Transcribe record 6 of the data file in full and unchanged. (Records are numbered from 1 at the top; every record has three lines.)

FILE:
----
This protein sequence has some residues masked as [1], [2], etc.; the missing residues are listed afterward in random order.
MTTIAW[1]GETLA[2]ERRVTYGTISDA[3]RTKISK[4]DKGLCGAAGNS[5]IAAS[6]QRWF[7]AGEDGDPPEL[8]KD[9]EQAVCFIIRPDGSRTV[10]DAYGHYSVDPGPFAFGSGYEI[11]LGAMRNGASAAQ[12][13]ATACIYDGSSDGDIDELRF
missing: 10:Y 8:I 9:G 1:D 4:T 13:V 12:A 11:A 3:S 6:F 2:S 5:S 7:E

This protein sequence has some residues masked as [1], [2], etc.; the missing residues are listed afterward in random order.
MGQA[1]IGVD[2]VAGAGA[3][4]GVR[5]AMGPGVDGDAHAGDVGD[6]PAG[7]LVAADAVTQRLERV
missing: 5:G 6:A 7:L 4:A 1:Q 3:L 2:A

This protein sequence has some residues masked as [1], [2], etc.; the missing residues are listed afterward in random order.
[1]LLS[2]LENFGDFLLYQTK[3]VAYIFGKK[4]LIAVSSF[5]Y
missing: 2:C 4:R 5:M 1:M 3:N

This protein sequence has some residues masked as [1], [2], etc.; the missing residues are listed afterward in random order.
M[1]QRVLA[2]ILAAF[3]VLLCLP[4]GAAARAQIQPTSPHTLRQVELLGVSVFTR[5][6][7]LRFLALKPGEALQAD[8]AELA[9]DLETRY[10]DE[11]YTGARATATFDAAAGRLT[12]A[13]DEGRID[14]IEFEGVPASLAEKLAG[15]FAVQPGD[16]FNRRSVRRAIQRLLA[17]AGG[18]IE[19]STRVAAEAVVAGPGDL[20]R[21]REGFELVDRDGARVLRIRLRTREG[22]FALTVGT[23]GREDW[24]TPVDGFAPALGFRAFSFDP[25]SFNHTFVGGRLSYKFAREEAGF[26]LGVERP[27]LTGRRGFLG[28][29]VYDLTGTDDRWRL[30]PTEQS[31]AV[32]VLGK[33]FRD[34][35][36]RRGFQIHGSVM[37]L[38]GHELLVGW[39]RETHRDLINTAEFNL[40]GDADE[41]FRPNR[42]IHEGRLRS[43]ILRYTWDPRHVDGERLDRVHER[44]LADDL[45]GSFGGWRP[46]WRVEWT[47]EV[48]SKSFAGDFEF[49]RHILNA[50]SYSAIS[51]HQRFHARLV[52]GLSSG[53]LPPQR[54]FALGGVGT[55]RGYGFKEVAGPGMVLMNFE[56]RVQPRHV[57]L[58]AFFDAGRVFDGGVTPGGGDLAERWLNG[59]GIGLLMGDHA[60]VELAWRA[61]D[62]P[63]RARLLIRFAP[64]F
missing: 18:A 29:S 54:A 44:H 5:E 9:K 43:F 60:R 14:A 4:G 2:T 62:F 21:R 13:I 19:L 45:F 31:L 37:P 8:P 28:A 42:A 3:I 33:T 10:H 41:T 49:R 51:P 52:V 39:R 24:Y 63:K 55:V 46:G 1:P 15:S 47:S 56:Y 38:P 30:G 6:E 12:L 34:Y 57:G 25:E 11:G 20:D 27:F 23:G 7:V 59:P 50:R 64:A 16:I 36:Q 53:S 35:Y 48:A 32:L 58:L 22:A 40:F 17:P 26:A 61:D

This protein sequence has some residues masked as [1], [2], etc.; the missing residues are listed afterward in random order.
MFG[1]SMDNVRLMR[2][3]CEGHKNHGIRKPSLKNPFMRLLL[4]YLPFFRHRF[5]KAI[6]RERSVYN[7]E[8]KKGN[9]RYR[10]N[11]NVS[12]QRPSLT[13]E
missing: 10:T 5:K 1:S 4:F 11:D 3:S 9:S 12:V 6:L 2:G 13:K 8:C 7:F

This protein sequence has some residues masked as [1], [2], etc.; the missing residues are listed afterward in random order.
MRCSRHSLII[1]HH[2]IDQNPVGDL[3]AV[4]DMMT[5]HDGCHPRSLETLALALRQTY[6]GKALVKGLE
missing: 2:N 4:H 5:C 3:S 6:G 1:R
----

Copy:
This protein sequence has some residues masked as [1], [2], etc.; the missing residues are listed afterward in random order.
MRCSRHSLII[1]HH[2]IDQNPVGDL[3]AV[4]DMMT[5]HDGCHPRSLETLALALRQTY[6]GKALVKGLE
missing: 2:N 4:H 5:C 3:S 6:G 1:R